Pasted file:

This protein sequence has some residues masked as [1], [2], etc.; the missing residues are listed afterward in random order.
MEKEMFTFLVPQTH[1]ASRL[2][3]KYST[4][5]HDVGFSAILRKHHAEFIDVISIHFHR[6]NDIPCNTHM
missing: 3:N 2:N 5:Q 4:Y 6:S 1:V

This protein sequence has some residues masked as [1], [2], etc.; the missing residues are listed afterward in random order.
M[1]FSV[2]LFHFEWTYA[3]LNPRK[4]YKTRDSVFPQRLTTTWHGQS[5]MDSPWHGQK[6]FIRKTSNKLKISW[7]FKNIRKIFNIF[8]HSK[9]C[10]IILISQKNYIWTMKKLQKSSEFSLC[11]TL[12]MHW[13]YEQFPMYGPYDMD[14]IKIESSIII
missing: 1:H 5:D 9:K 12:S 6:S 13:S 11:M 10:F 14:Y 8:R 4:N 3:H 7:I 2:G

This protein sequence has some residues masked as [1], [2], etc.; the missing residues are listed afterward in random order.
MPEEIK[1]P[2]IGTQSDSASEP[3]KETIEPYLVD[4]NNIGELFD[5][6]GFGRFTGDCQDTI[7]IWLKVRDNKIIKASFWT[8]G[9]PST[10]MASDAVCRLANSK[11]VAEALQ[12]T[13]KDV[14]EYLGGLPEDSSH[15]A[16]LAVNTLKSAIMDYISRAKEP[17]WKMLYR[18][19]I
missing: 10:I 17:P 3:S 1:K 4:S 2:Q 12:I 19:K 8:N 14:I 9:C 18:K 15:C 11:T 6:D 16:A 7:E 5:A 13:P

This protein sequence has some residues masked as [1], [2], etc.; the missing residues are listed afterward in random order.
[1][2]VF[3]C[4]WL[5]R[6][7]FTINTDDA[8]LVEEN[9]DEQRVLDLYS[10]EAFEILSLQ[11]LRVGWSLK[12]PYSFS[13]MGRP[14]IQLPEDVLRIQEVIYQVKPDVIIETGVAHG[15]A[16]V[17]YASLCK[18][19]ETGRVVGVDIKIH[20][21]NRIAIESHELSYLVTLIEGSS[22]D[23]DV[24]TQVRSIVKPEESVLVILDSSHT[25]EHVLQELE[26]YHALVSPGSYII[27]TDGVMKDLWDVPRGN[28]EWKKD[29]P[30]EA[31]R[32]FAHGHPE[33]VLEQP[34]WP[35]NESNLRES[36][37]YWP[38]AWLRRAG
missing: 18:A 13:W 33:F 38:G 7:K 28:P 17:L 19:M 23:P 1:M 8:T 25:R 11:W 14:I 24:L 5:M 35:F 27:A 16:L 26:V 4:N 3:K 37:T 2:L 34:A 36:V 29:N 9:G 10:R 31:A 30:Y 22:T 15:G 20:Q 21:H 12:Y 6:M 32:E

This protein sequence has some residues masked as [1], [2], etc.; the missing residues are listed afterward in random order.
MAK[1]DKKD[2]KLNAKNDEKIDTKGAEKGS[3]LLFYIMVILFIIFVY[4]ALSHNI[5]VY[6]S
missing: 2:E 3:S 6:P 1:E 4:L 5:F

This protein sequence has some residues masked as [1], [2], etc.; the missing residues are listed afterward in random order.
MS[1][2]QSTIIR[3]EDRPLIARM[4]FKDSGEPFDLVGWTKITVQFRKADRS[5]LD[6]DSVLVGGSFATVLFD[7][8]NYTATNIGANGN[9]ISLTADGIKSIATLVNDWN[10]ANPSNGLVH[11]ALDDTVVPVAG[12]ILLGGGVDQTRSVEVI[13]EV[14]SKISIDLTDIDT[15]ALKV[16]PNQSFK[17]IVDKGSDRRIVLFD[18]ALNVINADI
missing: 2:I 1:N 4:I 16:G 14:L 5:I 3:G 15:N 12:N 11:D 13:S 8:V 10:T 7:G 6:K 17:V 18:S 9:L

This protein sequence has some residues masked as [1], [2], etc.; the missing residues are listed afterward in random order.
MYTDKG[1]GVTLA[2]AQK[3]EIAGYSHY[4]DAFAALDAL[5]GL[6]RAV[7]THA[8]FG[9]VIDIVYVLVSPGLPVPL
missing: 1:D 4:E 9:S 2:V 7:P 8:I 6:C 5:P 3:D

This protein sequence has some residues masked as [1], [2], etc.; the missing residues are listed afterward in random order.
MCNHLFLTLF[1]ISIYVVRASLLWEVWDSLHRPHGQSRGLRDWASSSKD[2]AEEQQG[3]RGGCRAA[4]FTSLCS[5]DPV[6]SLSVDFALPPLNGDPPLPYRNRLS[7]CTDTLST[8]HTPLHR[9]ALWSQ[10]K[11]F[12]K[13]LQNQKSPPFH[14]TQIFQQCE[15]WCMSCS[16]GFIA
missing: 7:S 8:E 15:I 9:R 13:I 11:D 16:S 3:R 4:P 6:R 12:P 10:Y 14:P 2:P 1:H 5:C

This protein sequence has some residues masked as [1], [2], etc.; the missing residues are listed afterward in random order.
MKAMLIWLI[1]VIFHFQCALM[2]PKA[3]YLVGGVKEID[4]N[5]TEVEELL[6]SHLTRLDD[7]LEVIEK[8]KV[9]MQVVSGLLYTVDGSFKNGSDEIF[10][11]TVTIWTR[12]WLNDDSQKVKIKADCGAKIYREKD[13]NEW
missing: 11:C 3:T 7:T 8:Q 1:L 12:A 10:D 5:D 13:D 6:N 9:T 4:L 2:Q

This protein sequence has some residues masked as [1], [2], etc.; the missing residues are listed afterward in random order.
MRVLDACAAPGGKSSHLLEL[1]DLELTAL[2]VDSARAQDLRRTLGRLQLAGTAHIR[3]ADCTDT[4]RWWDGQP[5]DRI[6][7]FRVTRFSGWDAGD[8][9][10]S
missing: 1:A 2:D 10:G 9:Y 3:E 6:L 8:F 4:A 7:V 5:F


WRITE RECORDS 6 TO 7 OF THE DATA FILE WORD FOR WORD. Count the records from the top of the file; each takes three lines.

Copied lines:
This protein sequence has some residues masked as [1], [2], etc.; the missing residues are listed afterward in random order.
MS[1][2]QSTIIR[3]EDRPLIARM[4]FKDSGEPFDLVGWTKITVQFRKADRS[5]LD[6]DSVLVGGSFATVLFD[7][8]NYTATNIGANGN[9]ISLTADGIKSIATLVNDWN[10]ANPSNGLVH[11]ALDDTVVPVAG[12]ILLGGGVDQTRSVEVI[13]EV[14]SKISIDLTDIDT[15]ALKV[16]PNQSFK[17]IVDKGSDRRIVLFD[18]ALNVINADI
missing: 2:I 1:N 4:I 16:G 14:L 5:I 3:G 15:N 12:N 11:D 13:S 8:V 10:T 7:G 6:K 17:V 18:S 9:L

This protein sequence has some residues masked as [1], [2], etc.; the missing residues are listed afterward in random order.
MYTDKG[1]GVTLA[2]AQK[3]EIAGYSHY[4]DAFAALDAL[5]GL[6]RAV[7]THA[8]FG[9]VIDIVYVLVSPGLPVPL
missing: 1:D 4:E 9:S 2:V 7:P 8:I 6:C 5:P 3:D